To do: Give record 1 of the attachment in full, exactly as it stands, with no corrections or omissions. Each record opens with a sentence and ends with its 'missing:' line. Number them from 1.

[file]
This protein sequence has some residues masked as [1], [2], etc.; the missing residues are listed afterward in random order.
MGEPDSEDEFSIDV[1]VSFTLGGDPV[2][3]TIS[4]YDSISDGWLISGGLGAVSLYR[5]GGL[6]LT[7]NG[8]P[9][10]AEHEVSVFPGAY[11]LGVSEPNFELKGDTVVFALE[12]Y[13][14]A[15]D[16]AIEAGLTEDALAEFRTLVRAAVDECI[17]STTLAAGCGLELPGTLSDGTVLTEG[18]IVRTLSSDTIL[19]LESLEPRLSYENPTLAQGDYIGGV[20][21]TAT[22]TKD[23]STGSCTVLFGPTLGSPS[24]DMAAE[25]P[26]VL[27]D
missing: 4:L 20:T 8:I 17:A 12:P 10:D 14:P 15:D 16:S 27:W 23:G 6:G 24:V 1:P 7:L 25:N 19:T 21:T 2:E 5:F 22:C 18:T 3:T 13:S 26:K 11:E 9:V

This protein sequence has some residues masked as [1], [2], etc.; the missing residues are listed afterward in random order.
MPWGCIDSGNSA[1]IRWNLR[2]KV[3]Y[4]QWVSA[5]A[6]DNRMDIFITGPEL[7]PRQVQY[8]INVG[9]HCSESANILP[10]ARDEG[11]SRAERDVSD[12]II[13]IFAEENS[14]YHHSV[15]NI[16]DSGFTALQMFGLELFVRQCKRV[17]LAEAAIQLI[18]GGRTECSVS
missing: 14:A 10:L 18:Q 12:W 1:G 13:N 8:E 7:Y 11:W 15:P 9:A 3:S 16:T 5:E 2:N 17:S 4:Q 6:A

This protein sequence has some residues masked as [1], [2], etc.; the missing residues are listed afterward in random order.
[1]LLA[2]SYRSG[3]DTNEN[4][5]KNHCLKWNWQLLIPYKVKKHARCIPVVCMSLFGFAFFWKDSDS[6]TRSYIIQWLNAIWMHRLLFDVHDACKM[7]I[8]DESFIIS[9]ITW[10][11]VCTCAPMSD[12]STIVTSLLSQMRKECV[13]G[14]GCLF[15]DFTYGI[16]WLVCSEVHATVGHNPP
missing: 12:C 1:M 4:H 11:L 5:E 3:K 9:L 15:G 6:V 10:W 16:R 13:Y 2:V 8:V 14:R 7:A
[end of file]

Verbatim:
This protein sequence has some residues masked as [1], [2], etc.; the missing residues are listed afterward in random order.
MGEPDSEDEFSIDV[1]VSFTLGGDPV[2][3]TIS[4]YDSISDGWLISGGLGAVSLYR[5]GGL[6]LT[7]NG[8]P[9][10]AEHEVSVFPGAY[11]LGVSEPNFELKGDTVVFALE[12]Y[13][14]A[15]D[16]AIEAGLTEDALAEFRTLVRAAVDECI[17]STTLAAGCGLELPGTLSDGTVLTEG[18]IVRTLSSDTIL[19]LESLEPRLSYENPTLAQGDYIGGV[20][21]TAT[22]TKD[23]STGSCTVLFGPTLGSPS[24]DMAAE[25]P[26]VL[27]D
missing: 4:L 20:T 8:I 17:A 12:P 10:D 14:P 15:D 16:S 27:W 23:G 6:G 24:V 1:P 7:L 25:N 19:T 21:T 2:E 5:F 22:C 18:T 3:T 13:S 26:K 11:E 9:V